from The Century Dictionary.
- noun Holiness; sacredness; sanctity.
- noun Sanctimony; affected sanctity.
from the GNU version of the Collaborative International Dictionary of English.
- noun rare Holiness; sacredness; sanctity.
from Wiktionary, Creative Commons Attribution/Share-Alike License.
holiness; sacredness; sanctity
from WordNet 3.0 Copyright 2006 by Princeton University. All rights reserved.
- noun the quality of being holy
from Wiktionary, Creative Commons Attribution/Share-Alike License
And when taking photos for nude girls I feel a kind of sanctitude as I am witnessing glamour of human body, the owner said.
And when taking photos for nude girls I feel a kind of sanctitude as I am witnessing glamour of human body, "the owner said.
If you wanted total sanctitude and Marxist-Leninist zeal, I'm afraid you're going to be very let down.
But the word science has acquired a certain sanctitude.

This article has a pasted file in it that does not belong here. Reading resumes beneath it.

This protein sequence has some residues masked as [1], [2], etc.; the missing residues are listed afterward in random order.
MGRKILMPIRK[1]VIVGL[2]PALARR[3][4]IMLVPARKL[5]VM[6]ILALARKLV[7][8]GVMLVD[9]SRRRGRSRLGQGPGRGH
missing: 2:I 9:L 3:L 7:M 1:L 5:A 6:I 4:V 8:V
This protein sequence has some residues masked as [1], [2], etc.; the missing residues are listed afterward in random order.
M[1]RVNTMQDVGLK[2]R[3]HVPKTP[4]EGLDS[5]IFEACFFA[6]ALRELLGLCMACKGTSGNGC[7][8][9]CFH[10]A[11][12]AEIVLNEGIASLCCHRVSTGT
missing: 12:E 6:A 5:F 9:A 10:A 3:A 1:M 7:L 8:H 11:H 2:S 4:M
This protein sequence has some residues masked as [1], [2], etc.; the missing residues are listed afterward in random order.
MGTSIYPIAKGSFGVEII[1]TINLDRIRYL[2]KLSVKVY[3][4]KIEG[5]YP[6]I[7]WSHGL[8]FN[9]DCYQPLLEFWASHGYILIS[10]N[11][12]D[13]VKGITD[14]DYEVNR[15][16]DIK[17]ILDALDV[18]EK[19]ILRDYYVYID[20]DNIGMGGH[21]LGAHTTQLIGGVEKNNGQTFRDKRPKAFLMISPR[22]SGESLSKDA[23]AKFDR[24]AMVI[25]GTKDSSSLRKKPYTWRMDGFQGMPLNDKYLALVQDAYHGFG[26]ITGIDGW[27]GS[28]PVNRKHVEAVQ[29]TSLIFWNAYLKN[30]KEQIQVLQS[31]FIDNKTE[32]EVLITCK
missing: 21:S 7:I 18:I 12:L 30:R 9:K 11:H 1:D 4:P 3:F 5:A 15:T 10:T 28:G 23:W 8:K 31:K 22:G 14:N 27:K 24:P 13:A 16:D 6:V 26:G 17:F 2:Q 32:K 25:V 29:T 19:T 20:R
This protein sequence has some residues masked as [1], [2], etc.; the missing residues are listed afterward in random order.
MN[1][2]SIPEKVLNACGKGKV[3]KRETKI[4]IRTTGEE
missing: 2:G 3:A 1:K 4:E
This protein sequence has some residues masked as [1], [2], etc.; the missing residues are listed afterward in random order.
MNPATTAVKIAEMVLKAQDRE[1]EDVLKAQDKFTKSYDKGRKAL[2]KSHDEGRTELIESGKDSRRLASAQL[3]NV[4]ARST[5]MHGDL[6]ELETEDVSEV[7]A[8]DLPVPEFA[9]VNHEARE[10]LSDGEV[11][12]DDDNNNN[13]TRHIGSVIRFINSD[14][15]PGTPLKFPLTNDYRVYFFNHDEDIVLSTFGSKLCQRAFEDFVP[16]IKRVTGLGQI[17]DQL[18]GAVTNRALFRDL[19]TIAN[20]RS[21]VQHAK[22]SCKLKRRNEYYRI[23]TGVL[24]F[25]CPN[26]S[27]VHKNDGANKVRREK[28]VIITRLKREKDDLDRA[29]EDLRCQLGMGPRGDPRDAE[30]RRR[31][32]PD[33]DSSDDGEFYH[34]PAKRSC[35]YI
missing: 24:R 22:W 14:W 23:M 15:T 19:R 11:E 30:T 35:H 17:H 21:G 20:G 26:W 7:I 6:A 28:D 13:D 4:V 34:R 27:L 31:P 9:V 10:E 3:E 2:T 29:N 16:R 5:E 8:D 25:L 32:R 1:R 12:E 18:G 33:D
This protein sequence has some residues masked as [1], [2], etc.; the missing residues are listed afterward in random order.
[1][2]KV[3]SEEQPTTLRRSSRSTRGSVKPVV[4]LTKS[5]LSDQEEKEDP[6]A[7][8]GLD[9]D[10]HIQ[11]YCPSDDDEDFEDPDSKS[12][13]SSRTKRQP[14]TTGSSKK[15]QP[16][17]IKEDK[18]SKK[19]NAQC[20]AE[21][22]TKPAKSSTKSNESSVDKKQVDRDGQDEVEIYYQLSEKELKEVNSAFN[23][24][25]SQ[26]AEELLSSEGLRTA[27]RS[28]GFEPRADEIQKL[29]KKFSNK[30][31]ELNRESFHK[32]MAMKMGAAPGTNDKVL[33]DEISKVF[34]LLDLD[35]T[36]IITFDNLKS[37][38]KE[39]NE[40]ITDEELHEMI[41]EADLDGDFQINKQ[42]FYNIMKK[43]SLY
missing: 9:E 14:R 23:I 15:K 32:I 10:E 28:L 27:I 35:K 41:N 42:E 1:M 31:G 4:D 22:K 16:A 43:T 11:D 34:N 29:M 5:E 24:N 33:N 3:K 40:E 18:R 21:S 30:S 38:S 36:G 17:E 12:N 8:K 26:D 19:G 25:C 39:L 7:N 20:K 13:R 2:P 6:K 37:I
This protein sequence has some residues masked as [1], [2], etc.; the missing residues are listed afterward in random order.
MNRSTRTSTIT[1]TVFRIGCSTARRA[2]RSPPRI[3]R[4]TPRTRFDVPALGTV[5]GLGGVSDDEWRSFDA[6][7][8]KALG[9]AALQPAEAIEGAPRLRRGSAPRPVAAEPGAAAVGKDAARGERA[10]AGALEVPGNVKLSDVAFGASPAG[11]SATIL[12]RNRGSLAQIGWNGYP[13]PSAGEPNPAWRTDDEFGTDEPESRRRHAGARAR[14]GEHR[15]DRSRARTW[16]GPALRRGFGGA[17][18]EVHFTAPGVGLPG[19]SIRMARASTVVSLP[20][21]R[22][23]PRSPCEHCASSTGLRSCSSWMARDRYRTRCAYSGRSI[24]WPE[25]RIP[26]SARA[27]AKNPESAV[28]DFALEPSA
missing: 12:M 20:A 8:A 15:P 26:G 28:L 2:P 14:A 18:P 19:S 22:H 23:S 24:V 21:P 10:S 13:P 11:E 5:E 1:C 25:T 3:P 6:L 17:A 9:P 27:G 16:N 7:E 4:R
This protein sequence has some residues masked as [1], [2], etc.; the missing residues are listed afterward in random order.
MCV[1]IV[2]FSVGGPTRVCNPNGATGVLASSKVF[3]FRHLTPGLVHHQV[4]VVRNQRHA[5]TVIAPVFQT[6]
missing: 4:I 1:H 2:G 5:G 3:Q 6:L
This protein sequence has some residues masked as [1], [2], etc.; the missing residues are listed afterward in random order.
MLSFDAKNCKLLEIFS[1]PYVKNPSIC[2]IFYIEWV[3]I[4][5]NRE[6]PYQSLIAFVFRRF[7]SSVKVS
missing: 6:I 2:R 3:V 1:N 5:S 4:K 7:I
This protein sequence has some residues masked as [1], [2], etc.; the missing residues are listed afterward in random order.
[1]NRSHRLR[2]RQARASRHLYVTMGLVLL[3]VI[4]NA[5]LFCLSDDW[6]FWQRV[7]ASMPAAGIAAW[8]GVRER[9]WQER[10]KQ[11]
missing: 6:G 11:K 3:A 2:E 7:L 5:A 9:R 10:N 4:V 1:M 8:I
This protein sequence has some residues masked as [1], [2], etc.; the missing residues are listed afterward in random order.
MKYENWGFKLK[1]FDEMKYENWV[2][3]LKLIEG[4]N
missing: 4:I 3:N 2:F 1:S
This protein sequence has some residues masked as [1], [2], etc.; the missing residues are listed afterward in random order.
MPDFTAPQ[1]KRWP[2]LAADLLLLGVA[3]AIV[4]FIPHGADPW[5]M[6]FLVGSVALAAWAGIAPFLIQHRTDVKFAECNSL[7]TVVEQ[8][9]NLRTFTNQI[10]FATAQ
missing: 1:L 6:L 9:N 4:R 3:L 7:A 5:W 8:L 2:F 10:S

So enough with the "We have to preserve the sanctitude of the General Fund" claptrap.
Had he known that Duffel's story was made so fitly apt, simply because he had basely eavesdropped and sacrilegiously listened to the sanctitude of a conversation at the domestic hearth, how different would have been the result!
Providence prodigally conferred upon it in the early times of the institution, or to initiate it into a more scrupulous sanctitude, by interdicting to it some things that are left permissive to others.
She had the promise from the saints that her line had a great destiny, and the form of it she took to be sanctitude.
English law, always so careful of domestic sanctitude in women, provided that a wife who killed her husband should be dragged by a horse to the place of execution and burnt alive.
Such had been ‘the sad stories of the deaths of kings’; yet the awful sacro-sanctitude of the imperial person was ideally unimpaired, and the spirit of the old Lex Majestatis still haunted the minds of men.